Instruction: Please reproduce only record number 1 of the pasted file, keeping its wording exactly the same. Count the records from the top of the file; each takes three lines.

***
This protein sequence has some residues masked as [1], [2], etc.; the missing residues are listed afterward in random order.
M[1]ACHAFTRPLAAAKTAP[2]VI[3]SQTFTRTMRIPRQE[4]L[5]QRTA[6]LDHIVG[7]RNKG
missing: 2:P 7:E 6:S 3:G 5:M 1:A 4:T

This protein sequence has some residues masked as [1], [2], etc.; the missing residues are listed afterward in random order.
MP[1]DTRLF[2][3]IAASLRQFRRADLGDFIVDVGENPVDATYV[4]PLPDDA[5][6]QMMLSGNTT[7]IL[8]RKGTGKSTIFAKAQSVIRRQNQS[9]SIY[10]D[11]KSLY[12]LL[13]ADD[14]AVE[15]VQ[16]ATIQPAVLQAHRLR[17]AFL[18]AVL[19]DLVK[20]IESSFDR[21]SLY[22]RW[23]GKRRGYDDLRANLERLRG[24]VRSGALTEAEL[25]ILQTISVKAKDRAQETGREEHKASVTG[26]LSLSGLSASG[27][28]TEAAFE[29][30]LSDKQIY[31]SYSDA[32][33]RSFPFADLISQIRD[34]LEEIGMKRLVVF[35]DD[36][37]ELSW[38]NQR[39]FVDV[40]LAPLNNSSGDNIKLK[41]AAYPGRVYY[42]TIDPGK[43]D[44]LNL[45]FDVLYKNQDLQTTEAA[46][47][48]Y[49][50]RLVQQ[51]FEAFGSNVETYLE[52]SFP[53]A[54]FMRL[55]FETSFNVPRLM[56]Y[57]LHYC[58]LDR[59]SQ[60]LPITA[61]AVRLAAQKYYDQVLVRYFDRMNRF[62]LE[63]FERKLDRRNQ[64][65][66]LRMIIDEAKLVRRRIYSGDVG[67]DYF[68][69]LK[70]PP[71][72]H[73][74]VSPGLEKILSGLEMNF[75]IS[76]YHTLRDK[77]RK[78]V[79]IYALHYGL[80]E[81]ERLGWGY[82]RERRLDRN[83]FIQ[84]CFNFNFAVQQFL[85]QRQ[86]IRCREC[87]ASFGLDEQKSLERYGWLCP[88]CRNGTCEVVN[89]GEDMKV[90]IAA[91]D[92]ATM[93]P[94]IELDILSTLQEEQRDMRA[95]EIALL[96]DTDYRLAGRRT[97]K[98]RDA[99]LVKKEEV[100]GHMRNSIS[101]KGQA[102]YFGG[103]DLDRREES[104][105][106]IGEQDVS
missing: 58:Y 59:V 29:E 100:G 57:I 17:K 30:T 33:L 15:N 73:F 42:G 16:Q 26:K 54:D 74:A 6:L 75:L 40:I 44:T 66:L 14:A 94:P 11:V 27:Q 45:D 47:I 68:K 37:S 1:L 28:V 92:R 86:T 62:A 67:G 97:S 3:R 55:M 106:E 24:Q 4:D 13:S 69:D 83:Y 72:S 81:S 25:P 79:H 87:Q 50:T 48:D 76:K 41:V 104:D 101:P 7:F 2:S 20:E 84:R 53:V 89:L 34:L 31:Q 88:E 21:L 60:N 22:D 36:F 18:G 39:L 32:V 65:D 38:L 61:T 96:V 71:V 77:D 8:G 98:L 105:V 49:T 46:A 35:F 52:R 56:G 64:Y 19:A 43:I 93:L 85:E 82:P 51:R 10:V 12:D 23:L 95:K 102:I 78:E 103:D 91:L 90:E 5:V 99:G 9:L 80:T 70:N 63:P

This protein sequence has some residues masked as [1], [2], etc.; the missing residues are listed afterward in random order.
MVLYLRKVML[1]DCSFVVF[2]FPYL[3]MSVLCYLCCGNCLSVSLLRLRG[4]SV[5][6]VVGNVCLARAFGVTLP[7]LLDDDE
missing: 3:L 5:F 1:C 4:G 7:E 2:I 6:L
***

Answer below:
This protein sequence has some residues masked as [1], [2], etc.; the missing residues are listed afterward in random order.
M[1]ACHAFTRPLAAAKTAP[2]VI[3]SQTFTRTMRIPRQE[4]L[5]QRTA[6]LDHIVG[7]RNKG
missing: 2:P 7:E 6:S 3:G 5:M 1:A 4:T